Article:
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Marie Kondo your mind: simple steps to improve mental health

Updated: Apr 23, 2019

By Myrrhanda Novak

Every time I open a drawer in my son’s nursery, I feel a little burst of joy. All the sleepers neatly rolled, the bibs folded and lined up next to each other so I can see the fun pattern on each one. It looks entirely different than it did three months ago when the contents were all stacked (or piled) on top of each other. Dressing my ten month old is more efficient and more fun. Thank you Marie Kondo.

Some of the biggest messes in my life have not been in drawers or closets though. The truly ugly and dysfunctional messes have been the ones on the inside – the ones in my head.

I lost my 16-month-old son in May of 2017, and as you can imagine, the experience took its toll. My head was full of terrifying, debilitating thoughts as can often be the case after loss or trauma. I was certain it was my fault. I was certain I’d live in fear for the rest of my life. I thought sadness would follow me everywhere I went. The guilt and shame and worry were overwhelming and I needed a way to let them go.

You have hopefully never experienced such a loss, but we are all bombarded with countless thoughts everyday. While we make coffee, eat lunch, read to our children, we have an ongoing ‘mental chatter’ that plays in the background. We waste a lot of energy on useless thoughts.

Spiritual teacher Eckart Tolle writes, “about 80 to 90 percent of most people’s thinking is not only repetitive and useless,… much of it is also harmful. Observe your mind and you will find this to be true. It causes a serious leakage of vital energy.”

We all have deeply held beliefs about ourselves and the world that shape how we live. Sometimes we hold on to grudges, live with regrets, are repeatedly paralyzed by the same fear – the list of thoughts and beliefs that we can identify with is long and not pretty and many times we aren’t even aware of how much power we are giving these thoughts.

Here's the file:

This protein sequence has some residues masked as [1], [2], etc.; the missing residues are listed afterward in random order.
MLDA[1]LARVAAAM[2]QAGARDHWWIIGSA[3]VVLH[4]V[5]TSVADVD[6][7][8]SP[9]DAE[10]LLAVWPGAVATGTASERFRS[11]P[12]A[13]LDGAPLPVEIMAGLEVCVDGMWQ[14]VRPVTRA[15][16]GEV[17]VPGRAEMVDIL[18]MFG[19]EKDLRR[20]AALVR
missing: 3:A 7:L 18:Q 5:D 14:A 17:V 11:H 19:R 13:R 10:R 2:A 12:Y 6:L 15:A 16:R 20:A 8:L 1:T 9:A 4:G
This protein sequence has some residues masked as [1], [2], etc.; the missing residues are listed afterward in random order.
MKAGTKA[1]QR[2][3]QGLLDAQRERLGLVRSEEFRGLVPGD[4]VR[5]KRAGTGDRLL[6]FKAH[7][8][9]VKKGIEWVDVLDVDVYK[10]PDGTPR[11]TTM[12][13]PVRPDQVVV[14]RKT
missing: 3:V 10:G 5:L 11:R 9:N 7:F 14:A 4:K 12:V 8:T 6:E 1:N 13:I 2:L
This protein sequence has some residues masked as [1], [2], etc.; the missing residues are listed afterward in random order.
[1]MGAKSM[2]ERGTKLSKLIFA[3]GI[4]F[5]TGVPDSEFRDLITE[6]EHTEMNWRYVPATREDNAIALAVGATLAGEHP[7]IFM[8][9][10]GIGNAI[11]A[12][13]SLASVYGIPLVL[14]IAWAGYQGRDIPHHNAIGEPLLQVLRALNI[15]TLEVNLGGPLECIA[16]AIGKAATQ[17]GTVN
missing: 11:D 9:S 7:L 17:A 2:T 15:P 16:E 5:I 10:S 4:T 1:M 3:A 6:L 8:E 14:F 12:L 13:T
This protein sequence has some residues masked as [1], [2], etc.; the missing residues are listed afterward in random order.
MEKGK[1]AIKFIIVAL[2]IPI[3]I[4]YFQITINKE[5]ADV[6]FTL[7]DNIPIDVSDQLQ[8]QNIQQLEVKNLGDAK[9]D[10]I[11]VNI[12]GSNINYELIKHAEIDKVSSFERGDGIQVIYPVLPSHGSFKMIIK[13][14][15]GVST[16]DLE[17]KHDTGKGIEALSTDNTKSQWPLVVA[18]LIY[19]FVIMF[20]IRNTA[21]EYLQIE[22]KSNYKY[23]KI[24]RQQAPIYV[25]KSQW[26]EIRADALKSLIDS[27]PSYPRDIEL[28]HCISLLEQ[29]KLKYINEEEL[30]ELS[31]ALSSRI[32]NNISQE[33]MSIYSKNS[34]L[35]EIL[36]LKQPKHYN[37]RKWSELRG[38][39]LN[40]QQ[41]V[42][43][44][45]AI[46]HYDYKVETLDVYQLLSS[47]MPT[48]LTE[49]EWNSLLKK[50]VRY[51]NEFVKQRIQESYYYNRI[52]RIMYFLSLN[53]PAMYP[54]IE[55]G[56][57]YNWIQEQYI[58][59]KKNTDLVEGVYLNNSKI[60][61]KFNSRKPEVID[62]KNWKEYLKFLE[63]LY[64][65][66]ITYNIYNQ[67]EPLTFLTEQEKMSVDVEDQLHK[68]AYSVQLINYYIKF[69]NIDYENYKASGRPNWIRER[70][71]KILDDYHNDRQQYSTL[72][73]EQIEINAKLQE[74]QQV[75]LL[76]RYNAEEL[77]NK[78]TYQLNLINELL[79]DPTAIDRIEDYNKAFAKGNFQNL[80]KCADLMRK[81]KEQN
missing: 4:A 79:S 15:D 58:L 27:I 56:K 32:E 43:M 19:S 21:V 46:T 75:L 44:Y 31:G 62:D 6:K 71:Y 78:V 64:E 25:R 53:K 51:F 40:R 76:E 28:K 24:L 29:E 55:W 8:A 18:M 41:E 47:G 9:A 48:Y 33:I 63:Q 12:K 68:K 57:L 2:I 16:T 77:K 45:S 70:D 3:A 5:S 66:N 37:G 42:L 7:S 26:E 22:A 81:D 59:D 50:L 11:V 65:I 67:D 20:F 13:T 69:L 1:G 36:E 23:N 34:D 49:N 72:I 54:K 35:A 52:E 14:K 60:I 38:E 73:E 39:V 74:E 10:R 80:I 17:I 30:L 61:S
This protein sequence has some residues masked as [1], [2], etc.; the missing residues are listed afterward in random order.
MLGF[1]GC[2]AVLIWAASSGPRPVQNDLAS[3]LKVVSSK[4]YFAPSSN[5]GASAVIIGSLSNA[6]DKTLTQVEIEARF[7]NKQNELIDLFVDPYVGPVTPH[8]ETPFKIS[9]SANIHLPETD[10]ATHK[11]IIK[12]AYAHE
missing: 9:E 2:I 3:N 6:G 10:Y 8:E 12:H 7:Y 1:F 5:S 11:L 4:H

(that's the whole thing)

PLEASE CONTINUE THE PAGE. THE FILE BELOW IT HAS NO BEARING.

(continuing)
Marie Kondo teaches that when you want to sort through your clothing, you need to get it all out of every closet and storage bin and create one pile on the bed. You need to be able to see it all for what it really is.

We can do this with our thoughts as well, and it’s powerful.

After I lost Brody, I started blogging about many of the thoughts and fears I was struggling with. I didn’t know why at first, but over time, I began to see how crucial it was to my healing. It was my way of pulling thoughts out from dark corners and piling them all on the bed.

Of course, we don’t all need to start blogging, but there are other powerful ways to “Marie Kondo” your mind. We can write our deepest thoughts and beliefs down or speak them all into an audio recorder, or share them with a therapist. The key is to acknowledge those insidious voices in your head, to shine a light on them, to describe them with tangible words and to keep them from growing in the shadows.